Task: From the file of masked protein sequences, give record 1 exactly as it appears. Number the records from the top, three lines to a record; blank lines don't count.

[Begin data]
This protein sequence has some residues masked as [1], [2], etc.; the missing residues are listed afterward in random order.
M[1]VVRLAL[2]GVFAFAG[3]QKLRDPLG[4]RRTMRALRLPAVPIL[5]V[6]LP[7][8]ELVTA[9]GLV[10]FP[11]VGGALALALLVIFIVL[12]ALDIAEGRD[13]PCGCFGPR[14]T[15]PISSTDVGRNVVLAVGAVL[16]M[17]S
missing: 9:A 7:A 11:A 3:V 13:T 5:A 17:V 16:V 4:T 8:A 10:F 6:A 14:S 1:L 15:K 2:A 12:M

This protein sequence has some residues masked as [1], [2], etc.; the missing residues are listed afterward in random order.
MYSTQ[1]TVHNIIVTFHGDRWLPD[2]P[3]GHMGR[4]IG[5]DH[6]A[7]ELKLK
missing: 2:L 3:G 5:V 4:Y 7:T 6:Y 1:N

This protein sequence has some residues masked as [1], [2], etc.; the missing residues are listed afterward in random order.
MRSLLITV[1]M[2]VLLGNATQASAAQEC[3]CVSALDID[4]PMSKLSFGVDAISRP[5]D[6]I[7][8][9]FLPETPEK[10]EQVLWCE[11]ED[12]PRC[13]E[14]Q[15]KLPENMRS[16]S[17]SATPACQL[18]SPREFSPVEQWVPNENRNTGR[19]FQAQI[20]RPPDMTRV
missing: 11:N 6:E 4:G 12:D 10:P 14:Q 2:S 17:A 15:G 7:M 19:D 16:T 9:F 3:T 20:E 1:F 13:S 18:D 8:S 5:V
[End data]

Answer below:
This protein sequence has some residues masked as [1], [2], etc.; the missing residues are listed afterward in random order.
M[1]VVRLAL[2]GVFAFAG[3]QKLRDPLG[4]RRTMRALRLPAVPIL[5]V[6]LP[7][8]ELVTA[9]GLV[10]FP[11]VGGALALALLVIFIVL[12]ALDIAEGRD[13]PCGCFGPR[14]T[15]PISSTDVGRNVVLAVGAVL[16]M[17]S
missing: 9:A 7:A 11:A 3:V 13:T 5:A 17:V 16:V 4:T 8:A 10:F 6:A 14:S 1:L 15:K 2:A 12:M